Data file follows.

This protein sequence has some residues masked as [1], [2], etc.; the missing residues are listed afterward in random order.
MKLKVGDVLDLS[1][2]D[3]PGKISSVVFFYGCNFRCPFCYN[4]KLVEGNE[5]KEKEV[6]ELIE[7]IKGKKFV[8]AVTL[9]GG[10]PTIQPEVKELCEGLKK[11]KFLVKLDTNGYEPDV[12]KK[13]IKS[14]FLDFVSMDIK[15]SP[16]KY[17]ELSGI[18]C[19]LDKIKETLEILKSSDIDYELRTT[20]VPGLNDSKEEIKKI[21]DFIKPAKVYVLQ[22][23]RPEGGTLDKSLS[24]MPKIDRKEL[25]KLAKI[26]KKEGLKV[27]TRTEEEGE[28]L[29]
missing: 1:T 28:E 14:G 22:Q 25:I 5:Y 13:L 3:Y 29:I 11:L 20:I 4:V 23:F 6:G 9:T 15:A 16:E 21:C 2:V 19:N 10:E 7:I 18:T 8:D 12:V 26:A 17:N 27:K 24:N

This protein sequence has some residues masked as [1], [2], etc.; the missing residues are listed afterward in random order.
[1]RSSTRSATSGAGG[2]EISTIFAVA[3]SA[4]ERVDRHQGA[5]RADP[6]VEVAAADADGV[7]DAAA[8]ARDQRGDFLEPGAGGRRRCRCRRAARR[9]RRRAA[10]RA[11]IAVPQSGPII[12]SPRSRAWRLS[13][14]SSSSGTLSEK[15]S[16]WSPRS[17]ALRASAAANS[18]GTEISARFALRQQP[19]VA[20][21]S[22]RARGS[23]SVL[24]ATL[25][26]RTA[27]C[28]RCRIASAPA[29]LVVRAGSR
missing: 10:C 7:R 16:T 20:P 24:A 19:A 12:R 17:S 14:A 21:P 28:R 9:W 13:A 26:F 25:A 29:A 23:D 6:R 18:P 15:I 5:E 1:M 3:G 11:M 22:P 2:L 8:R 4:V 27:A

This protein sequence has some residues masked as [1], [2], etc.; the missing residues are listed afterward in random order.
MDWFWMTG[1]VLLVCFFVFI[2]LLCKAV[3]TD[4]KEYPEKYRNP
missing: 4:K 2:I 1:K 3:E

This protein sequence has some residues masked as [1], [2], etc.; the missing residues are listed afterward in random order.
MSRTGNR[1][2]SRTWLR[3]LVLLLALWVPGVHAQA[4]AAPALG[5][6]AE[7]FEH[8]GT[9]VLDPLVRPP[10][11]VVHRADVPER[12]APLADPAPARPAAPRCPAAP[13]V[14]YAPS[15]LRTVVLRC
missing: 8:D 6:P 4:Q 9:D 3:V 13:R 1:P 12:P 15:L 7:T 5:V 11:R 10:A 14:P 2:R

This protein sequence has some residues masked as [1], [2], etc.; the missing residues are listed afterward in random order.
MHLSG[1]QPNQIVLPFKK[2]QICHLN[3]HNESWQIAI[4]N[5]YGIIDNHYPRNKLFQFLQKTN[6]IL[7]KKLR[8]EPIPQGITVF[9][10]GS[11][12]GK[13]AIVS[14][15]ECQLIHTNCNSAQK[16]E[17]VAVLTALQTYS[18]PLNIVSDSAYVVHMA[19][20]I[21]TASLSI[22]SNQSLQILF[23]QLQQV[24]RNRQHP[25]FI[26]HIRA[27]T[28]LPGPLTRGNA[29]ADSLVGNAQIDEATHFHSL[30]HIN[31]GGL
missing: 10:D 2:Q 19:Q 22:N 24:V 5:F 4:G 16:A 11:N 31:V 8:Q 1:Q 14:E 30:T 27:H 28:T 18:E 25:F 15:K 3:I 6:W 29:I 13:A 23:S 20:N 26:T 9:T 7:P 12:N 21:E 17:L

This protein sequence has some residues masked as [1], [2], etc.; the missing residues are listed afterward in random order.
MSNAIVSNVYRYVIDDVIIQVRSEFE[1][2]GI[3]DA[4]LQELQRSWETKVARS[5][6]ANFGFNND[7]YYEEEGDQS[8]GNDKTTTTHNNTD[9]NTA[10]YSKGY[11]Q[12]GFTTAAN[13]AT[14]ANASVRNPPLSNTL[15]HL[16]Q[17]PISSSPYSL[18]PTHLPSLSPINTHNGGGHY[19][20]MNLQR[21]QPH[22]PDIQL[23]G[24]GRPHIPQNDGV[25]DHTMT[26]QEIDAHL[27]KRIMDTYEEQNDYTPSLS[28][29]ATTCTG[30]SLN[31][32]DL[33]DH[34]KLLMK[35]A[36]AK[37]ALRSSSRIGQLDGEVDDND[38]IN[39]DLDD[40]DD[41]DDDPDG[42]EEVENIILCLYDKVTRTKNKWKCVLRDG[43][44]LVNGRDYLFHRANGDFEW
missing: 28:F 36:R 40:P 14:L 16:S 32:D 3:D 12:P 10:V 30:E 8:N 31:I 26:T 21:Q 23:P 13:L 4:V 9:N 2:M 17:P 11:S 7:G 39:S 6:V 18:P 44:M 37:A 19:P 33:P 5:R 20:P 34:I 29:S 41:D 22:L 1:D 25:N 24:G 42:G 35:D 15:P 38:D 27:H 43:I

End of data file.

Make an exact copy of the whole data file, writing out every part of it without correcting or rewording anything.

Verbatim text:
This protein sequence has some residues masked as [1], [2], etc.; the missing residues are listed afterward in random order.
MKLKVGDVLDLS[1][2]D[3]PGKISSVVFFYGCNFRCPFCYN[4]KLVEGNE[5]KEKEV[6]ELIE[7]IKGKKFV[8]AVTL[9]GG[10]PTIQPEVKELCEGLKK[11]KFLVKLDTNGYEPDV[12]KK[13]IKS[14]FLDFVSMDIK[15]SP[16]KY[17]ELSGI[18]C[19]LDKIKETLEILKSSDIDYELRTT[20]VPGLNDSKEEIKKI[21]DFIKPAKVYVLQ[22][23]RPEGGTLDKSLS[24]MPKIDRKEL[25]KLAKI[26]KKEGLKV[27]TRTEEEGE[28]L[29]
missing: 1:T 28:E 14:G 22:Q 25:I 5:Y 13:L 3:Y 29:I 11:L 20:I 4:V 23:F 6:G 9:T 15:A 16:E 21:C 2:V 19:N 10:E 7:I 18:T 8:D 12:V 26:A 17:N 27:K 24:N

This protein sequence has some residues masked as [1], [2], etc.; the missing residues are listed afterward in random order.
[1]RSSTRSATSGAGG[2]EISTIFAVA[3]SA[4]ERVDRHQGA[5]RADP[6]VEVAAADADGV[7]DAAA[8]ARDQRGDFLEPGAGGRRRCRCRRAARR[9]RRRAA[10]RA[11]IAVPQSGPII[12]SPRSRAWRLS[13][14]SSSSGTLSEK[15]S[16]WSPRS[17]ALRASAAANS[18]GTEISARFALRQQP[19]VA[20][21]S[22]RARGS[23]SVL[24]ATL[25][26]RTA[27]C[28]RCRIASAPA[29]LVVRAGSR
missing: 10:C 7:R 16:T 20:P 24:A 19:A 12:R 17:S 14:A 21:P 28:R 9:W 13:A 26:F 25:A 29:A 23:D 6:R 18:P 15:I 5:E 1:M 3:G 11:M 22:P 2:L 8:R 4:V 27:A

This protein sequence has some residues masked as [1], [2], etc.; the missing residues are listed afterward in random order.
MDWFWMTG[1]VLLVCFFVFI[2]LLCKAV[3]TD[4]KEYPEKYRNP
missing: 4:K 2:I 1:K 3:E

This protein sequence has some residues masked as [1], [2], etc.; the missing residues are listed afterward in random order.
MSRTGNR[1][2]SRTWLR[3]LVLLLALWVPGVHAQA[4]AAPALG[5][6]AE[7]FEH[8]GT[9]VLDPLVRPP[10][11]VVHRADVPER[12]APLADPAPARPAAPRCPAAP[13]V[14]YAPS[15]LRTVVLRC
missing: 8:D 6:P 4:Q 9:D 3:V 13:R 1:P 12:P 15:L 7:T 5:V 11:R 10:A 14:P 2:R

This protein sequence has some residues masked as [1], [2], etc.; the missing residues are listed afterward in random order.
MHLSG[1]QPNQIVLPFKK[2]QICHLN[3]HNESWQIAI[4]N[5]YGIIDNHYPRNKLFQFLQKTN[6]IL[7]KKLR[8]EPIPQGITVF[9][10]GS[11][12]GK[13]AIVS[14][15]ECQLIHTNCNSAQK[16]E[17]VAVLTALQTYS[18]PLNIVSDSAYVVHMA[19][20]I[21]TASLSI[22]SNQSLQILF[23]QLQQV[24]RNRQHP[25]FI[26]HIRA[27]T[28]LPGPLTRGNA[29]ADSLVGNAQIDEATHFHSL[30]HIN[31]GGL
missing: 10:D 2:Q 19:Q 22:N 24:V 5:F 4:G 16:A 11:N 31:V 8:Q 1:Q 14:E 30:T 27:H 28:T 18:E 25:F 15:K 3:I 6:W 29:I 13:A 23:S 20:N 26:T 9:T 7:P 12:N 21:E 17:L

This protein sequence has some residues masked as [1], [2], etc.; the missing residues are listed afterward in random order.
MSNAIVSNVYRYVIDDVIIQVRSEFE[1][2]GI[3]DA[4]LQELQRSWETKVARS[5][6]ANFGFNND[7]YYEEEGDQS[8]GNDKTTTTHNNTD[9]NTA[10]YSKGY[11]Q[12]GFTTAAN[13]AT[14]ANASVRNPPLSNTL[15]HL[16]Q[17]PISSSPYSL[18]PTHLPSLSPINTHNGGGHY[19][20]MNLQR[21]QPH[22]PDIQL[23]G[24]GRPHIPQNDGV[25]DHTMT[26]QEIDAHL[27]KRIMDTYEEQNDYTPSLS[28][29]ATTCTG[30]SLN[31][32]DL[33]DH[34]KLLMK[35]A[36]AK[37]ALRSSSRIGQLDGEVDDND[38]IN[39]DLDD[40]DD[41]DDDPDG[42]EEVENIILCLYDKVTRTKNKWKCVLRDG[43][44]LVNGRDYLFHRANGDFEW
missing: 28:F 36:R 40:P 14:L 16:S 32:D 3:D 12:P 10:V 30:E 8:N 31:I 26:T 21:Q 23:P 13:L 4:V 9:N 2:M 17:P 11:S 7:G 39:S 6:V 18:P 44:M 37:A 19:P 33:P 5:R 20:P 34:I 29:S 41:D 22:L 1:D 25:N 24:G 42:G 35:D 15:P 38:D 27:H 43:I